Then it was time. My bridesmaids and I were lining up in the hallway. I decided I had to pee again and Dana came with me and held my dress. Back in line, we could hear the piano music swell up. My dad asked me one last time if I was happy, if I was sure. I told him I had never been more sure of anything in my life. He smiled and said, “I know.”

Walking down the aisle is one of those vivid mental snapshots I will treasure for the rest of my life. I can’t even put into words the love and joy and excitement and gratitude that flooded my spirit, surrounded by the smiling faces of so many people I love, as I walked towards my favorite smile in the universe.

{Thank you so much to Ngan for capturing those special moments on video!}

The ceremony flew by. I remember squeezing Allyn’s hands. I remember smiling so fully my cheeks hurt. I remember surprising myself when I broke down in tears reading my vows. I remember my friend Ben and my cousin Arianna singing heartrendingly beautiful solos. And then Allyn drew me towards him, leaned in, and kissed me. Our minister announced us as officially husband and wife!

After everyone cheered and we walked back up the aisle together; after the flurry of photos with our wedding party, photos with our parents and grandparents, and photos with each other; Allyn and I found ourselves back in the peaceful church sanctuary. All of our guests were inside the reception hall, waiting for our grand entrance. We savored a couple minutes of quiet, sitting there together, just soaking it in. That is one of my favorite mental snapshots of the entire day. That little slice of time, just the two of us, newly husband and wife.

Soon, it was time for dinner to begin. We walked together into the reception hall, weaving our way hand-in-hand through the tables filled with people we love.

My dad’s toast made me cry. The meal was even was more delicious than our tasting had been, and I was hungrier than I had expected to be. Allyn and I walked around to all the tables, chatting with our guests and hugging everyone. I remember it was so hard to tear ourselves away from each table, from each conversation. I wished I had hours upon hours to talk with every single person there!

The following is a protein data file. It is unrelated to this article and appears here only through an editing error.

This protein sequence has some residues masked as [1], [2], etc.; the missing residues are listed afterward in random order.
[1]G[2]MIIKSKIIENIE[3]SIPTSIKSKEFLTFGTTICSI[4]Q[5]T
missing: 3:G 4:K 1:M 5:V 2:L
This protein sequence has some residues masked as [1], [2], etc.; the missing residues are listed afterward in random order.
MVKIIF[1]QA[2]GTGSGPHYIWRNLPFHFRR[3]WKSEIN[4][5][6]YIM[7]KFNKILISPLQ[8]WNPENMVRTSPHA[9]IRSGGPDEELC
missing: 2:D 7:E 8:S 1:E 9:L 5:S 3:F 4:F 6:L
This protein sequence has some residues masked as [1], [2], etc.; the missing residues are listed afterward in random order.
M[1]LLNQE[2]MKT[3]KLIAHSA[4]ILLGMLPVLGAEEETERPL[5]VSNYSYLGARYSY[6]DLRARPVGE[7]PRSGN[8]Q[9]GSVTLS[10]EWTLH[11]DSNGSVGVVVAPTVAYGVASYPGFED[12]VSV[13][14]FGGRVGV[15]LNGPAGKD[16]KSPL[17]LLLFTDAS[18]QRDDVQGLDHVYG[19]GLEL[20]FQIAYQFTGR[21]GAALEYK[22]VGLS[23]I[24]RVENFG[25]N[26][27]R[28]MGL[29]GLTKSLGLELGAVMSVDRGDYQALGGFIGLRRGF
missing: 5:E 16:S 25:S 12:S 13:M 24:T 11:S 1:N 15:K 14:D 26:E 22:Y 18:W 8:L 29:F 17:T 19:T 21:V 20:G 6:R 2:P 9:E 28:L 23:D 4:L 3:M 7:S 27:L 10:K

But soon, it was time for more toasts. My brother gleaned inspiration from the movie “Wedding Crashers” — one of our family’s favorite movies that we have watched countless times together — and he made everyone laugh.

Allyson mentioned Celine in her toast. I remember reaching down across the table and grabbing Holly’s hand as we both started to cry. I felt Celine with us all day, and it was really beautiful to have her acknowledged. She was with us in spirit and Allyson brought her to life again in her words.

More snapshots:

My first dance with Allyn, to the song he played on the guitar when he proposed to me, swaying around the dance floor just like we had practiced so many times in our dance lessons and in our living room and on the beach in Hawaii during our summer vacation, and it was the sweetest dance of my life.

Dancing with my dad to Tim McGraw’s “My Little Girl”–a moment I had expected to be bittersweet or teary, but was only joyful. We talked and remembered and laughed about everything, the past 29 years condensed into 3 minutes.

Cutting a cupcake in half and feeding it to each other. Feeling, for the first time I can remember, that I was already so hyped up on excitement that I didn’t even want any more dessert, not even a heavenly chocolate cupcake.

Changing into my tennis shoes and compression socks for dancing. Realizing, minutes before the garter toss, that I hadn’t put my garter on! Running to the bride’s room and pulling it up over my tennis shoes.

Dancing to “The Y-M-C-A” and “Sweet Caroline” and T.Swift and Michael Jackson. The dance floor crowded with people waving their arms, laughing, dancing goofily. Cracking up at my brother’s silly dance move “The Raging Bull”– a relic from childhood. My mom’s cousin Diane doing the “Elaine Benes dance” from Seinfeld. My great-aunt Elaine out there with her cane and Allyn’s great-aunt Flo swaying from side to side with a huge smile on her face. My grandma dancing to “Brick House” and exclaiming, “Oh, I just love this song!”

And then, all of a sudden, it was the last dance. And then it was time for us to go. Allyn and I held hands as our friends and family lined up with tiny containers of bubbles to send us on our way. They blew bubbles as we walked together down the aisle they created for us. I remember grabbing my dad’s hand and squeezing it as I walked past him. And then my new husband and I walked out into the cool, star-winking night.

Driving home, I felt both jazzed up and wrung-out in the absolute best way. That drive was the epitome of ordinary/extraordinary moments. Everything was the same–and yet, also, everything had changed.

That night, I couldn’t dim the brightness inside myself enough to fall asleep. Every time I closed my eyes, memories from the day flashed through my mind and my heart overflowed. I remember thinking, utterly serious: “I’m never going to be able to sleep again. I’m too happy to ever sleep again.”

Thankfully, I have been able to sleep again.

But the happiness from that day has remained and deepened with time.